In my philosophy of science class we recently discussed ethics in science, mostly regarding fraud, testing etc., but we've been asked this:
How do you tell the difference between good and bad?
Essentially I see this as what differentiates right and wrong, but I think this is a very tricky topic.
Obviously an individuals thoughts on right/wrong or good/bad would depend on the context, their own experiences, perceptions, their religion, morals expectations and the way they view societies expectations/perceptions etc. Yet there are many things that the majority of the population would agree are right or wrong (i.e murder). Do you think we all came to these agreements through simultaneous reasoning? Or do you think it was the result of people's opinions mimicking those of the greater society?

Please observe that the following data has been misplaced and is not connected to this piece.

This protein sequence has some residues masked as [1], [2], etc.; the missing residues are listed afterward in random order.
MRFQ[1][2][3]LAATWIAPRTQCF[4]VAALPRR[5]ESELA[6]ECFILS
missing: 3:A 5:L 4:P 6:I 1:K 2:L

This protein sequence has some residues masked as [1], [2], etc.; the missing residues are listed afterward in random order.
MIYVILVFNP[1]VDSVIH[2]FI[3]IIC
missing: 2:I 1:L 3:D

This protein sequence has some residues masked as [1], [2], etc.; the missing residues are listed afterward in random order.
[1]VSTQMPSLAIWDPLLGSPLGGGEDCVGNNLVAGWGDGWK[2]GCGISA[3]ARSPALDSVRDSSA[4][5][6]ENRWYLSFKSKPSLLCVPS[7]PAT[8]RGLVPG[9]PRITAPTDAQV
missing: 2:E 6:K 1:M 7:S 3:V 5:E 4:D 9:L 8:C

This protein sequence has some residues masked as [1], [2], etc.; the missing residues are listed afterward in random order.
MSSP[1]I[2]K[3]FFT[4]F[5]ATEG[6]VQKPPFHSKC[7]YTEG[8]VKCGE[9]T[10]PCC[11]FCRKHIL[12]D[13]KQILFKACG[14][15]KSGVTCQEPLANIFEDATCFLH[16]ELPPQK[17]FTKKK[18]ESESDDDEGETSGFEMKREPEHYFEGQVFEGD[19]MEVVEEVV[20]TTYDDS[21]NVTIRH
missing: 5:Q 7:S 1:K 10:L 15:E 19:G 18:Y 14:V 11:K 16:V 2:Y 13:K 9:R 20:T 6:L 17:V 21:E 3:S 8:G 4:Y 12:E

How do you think most of the universal morals came to be?
Also does anyone else agree that the common argument that man created religion could also be applicable here - in the way that man created the terms 'good' and 'bad' and thus there is no predetermined good or bad, but instead just our individual interpretation of it?
And if you do agree, how do you think 'good' and 'bad' or right/wrong first became part of the human thought process?
I know I'm rambling here, but basically i'm asking: What is your interpretation of good and bad? How do you think the terms have evolved?
(Also, I'm not sure if this topic has already been discussed, because I had my suspicions that it might have been, but couldn't find a thread for it. But if it has, sorry!)